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Software Project Management

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  • 1. Software Project Management Project scope and activities INFO 638 Glenn Booker
  • 2. Project Scope
    • In Traditional Project Management (TPM), it is assumed that you can determine the goal of the project from the onset
      • The adaptive or extreme management methods examined later will allow this not to be true
    • Capture key project objectives in the Project Overview Statement (POS)
  • 3. Disclaimer
    • I didn’t make up the POS acronym – it’s not my fault
  • 4. Role of the POS
    • The POS captures key objectives of the project, such as the Conditions of Satisfaction (COS)
      • It should be a short document (1-2 pp)
      • The COS should convey what the project is expected to deliver and accomplish
      • It should be reviewed and updated throughout the project – it isn’t static
      • It is negotiated with the customer
  • 5. Role of the POS
    • The POS is a communications tool among the project manager, their development team, the customer, and the project manager’s boss (upper or senior management)
    • The POS is a concise statement of the project, and a summary of its justification to continue
  • 6. Other Views
    • The POS and COS are often known by other terms, like the Vision or Mission of the project
      • POS and COS are Wysocki’s terminology
  • 7. Generating the POS
    • Often the POS is developed through an iterative process
      • The customer makes a request for some major aspect of the product (key set of features, for example)
      • The developer asks to clarify the request
      • The customer provides a response
      • Customer and developer agree on the response
      • Repeat the previous four steps until done
  • 8. Non-traditional POS Uses
    • The POS can help understand a project even if not starting from scratch
      • Inheriting a project from someone else
      • Using a POS as a suggestion to start an unsolicited project
      • Use a POS as a reference to guide your team during development
  • 9. Parts of a POS
    • The POS has five major sections
      • Problem/opportunity
      • Goal
      • Objectives
      • Success criteria
      • Assumptions, risks, obstacles
    • Each is typically a few paragraphs long
  • 10. Problem/opportunity
    • This section summarizes major problems the project will fix, and identify significant new opportunities of which it will take advantage
      • Like the INFO 503 analysis method of the same name, this helps prove there is significant motivation for the project to occur
  • 11. Goal
    • The goal gives direction and purpose to the project, summarizing how the organization will address the problems, or act on the opportunities
    • Don’t commit to specific time or cost goals – the scope of the project is too vague for that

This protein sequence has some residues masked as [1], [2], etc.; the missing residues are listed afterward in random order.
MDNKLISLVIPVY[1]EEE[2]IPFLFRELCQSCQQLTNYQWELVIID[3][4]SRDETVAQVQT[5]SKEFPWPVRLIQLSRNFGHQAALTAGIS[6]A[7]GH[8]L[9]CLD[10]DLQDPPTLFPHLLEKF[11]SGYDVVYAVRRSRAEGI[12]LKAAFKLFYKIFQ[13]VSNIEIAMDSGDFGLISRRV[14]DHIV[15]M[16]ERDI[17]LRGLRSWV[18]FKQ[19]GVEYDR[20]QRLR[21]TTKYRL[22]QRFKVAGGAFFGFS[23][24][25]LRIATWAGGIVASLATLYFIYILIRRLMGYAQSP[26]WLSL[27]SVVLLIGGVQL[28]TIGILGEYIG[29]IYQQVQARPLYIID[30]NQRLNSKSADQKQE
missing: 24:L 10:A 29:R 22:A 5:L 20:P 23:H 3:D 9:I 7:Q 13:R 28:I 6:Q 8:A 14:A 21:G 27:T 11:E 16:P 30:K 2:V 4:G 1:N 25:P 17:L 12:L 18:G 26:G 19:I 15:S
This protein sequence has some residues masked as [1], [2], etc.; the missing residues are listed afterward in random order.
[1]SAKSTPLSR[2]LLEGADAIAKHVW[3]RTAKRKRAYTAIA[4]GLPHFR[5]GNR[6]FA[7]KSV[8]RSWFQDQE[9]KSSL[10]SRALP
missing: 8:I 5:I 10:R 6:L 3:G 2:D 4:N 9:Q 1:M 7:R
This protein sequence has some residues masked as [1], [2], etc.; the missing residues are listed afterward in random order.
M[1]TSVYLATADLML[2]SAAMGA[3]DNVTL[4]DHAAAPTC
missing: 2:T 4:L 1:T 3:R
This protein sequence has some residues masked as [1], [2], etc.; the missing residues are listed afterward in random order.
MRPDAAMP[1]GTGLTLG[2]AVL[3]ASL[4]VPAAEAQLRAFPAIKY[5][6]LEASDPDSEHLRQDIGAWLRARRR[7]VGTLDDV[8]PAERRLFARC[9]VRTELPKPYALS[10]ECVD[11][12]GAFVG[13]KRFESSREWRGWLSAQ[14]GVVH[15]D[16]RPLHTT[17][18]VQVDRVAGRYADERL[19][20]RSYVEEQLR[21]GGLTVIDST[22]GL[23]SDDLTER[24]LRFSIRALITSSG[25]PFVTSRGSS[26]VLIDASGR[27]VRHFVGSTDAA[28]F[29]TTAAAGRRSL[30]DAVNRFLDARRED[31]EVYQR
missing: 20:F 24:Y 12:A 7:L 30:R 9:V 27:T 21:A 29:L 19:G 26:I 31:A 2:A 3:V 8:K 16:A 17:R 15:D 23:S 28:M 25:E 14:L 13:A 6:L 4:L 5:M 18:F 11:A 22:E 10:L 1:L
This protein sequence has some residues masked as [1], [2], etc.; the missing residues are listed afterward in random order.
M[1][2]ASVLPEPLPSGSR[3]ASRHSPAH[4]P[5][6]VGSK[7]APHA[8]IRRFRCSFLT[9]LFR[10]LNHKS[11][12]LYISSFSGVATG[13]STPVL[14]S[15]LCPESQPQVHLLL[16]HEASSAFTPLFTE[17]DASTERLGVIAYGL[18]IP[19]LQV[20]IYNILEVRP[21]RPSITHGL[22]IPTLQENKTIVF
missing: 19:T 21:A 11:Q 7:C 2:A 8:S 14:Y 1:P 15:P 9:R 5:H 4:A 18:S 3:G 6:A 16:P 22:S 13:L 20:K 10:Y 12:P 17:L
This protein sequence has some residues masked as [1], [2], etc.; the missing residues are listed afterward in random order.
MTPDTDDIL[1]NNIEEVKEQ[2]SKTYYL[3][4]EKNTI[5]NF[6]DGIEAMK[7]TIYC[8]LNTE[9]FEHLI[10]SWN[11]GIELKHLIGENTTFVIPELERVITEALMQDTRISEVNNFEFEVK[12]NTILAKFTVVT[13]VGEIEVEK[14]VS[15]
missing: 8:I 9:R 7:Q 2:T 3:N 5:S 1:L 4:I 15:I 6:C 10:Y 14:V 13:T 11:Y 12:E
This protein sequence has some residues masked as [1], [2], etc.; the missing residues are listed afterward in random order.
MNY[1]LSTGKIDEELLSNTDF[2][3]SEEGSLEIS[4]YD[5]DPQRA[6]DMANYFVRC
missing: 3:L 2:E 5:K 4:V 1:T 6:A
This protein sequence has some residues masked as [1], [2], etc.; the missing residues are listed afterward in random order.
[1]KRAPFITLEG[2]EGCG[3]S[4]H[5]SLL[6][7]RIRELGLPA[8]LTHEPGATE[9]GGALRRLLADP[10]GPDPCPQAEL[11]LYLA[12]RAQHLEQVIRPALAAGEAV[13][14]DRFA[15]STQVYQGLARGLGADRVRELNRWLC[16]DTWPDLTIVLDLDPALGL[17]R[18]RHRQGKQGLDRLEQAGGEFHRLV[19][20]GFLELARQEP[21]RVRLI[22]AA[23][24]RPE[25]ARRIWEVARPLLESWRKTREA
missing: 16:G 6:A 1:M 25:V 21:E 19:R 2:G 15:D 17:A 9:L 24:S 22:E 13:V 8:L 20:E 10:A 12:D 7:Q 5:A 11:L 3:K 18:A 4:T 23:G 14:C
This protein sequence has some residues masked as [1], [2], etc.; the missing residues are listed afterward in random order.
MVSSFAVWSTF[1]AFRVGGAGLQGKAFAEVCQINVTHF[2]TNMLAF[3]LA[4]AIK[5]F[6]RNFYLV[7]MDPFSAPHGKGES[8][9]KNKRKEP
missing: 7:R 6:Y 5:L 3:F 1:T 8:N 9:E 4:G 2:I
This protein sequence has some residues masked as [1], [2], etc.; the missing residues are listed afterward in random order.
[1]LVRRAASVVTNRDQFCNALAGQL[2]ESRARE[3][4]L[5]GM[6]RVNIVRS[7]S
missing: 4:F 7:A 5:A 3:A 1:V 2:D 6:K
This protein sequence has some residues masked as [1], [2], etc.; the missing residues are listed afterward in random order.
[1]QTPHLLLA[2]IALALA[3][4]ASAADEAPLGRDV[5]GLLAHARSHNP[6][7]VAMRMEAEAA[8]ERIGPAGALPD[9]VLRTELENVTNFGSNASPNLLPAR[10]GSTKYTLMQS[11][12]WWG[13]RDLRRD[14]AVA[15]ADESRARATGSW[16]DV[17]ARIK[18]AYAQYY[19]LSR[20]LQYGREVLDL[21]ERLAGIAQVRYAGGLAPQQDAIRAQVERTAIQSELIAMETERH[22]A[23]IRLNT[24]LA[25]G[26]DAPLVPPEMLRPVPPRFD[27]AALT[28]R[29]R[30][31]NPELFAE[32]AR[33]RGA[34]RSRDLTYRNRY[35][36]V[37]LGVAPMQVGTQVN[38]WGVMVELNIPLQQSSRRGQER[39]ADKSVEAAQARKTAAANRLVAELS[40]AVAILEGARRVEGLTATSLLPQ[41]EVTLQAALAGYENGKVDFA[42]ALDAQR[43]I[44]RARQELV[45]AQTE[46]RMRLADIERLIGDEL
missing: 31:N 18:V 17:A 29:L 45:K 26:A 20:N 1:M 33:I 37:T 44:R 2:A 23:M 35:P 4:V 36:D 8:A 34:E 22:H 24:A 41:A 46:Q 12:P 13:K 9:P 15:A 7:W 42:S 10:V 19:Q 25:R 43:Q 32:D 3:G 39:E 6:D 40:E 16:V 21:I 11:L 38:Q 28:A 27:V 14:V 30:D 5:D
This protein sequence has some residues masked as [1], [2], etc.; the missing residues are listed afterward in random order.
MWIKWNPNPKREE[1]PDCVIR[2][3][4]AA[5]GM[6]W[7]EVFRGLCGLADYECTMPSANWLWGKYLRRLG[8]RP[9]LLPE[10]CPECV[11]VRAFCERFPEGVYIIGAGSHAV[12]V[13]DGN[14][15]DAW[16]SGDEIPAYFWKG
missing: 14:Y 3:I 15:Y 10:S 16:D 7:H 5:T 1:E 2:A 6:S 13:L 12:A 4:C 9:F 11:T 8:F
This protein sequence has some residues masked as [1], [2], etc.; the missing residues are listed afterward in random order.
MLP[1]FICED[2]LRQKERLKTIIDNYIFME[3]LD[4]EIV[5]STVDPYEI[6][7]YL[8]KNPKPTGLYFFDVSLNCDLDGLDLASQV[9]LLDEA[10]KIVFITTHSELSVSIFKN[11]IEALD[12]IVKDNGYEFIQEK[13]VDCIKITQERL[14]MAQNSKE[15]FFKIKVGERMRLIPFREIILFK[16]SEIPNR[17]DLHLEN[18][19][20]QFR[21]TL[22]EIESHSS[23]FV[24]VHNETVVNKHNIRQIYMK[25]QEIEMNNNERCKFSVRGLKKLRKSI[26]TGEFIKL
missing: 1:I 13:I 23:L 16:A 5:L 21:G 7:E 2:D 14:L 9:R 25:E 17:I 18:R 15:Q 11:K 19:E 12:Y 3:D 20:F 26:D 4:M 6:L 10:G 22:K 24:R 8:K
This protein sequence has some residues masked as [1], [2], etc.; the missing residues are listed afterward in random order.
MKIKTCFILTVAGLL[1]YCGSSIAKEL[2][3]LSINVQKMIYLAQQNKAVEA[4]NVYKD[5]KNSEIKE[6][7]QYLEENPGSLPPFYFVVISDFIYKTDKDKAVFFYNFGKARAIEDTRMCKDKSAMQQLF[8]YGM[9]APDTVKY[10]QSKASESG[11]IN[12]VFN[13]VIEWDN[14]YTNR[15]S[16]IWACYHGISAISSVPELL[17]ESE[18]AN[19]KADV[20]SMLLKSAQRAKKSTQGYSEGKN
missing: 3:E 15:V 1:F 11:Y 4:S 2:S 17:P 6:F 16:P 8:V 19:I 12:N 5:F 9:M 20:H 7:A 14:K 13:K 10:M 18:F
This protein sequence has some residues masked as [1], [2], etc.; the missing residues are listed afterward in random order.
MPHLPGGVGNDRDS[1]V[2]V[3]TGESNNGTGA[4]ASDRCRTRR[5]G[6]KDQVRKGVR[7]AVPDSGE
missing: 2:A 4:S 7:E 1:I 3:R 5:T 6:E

• 12. Objectives
    • The objective statements elaborate on the goal, and clarify its scope or boundaries
      • If you meet all the objectives, then the goal must also be met
      • Each objective should define an expected outcome, the rough time frame it will be done, a measure, and the action needed to meet the objective
  • 13. Success criteria
    • Imagine the project is done, and you want to prove how much the organization benefited from it
      • What specific measures could you make to prove the project was worthwhile?
      • These are your success criteria
    • Typical criteria are increased revenue, reduced costs, improved service, etc.
  • 14. Assumptions, risks, obstacles
    • This is an executive summary of major assumptions the project is based upon, key risks to manage, and foreseeable obstacles that will need to be overcome
      • Particularly focus on areas you might need help managing
    • More details will appear in the Project Definition Statement (PDS)
  • 15. POS Attachments
    • The POS can have attachments for more information on the project
    • Most common are
      • A risk analysis (to show more detail than given earlier), and/or
      • A financial analysis (such as cost-benefit analysis, feasibility studies, ROI, etc.)
  • 16. POS Approval
    • The POS is submitted to middle or upper management for approval
    • The expected outcome is to continue more detailed planning and analysis for the project
  • 17. Expand POS into PDS
    • The Project Definition Statement (PDS) expands on the POS in two key areas
      • Objectives can be more specific, and use more technical language to convey their exact intent
      • Assumptions, risks, obstacles can cover more details of interest to the development team
  • 18. Summary of Project Scope
    • The POS and PDS capture the key concepts needed to
      • Understand the basis for the project (why does it need to exist?)
      • Demonstrate understanding of the project risks, context, and concerns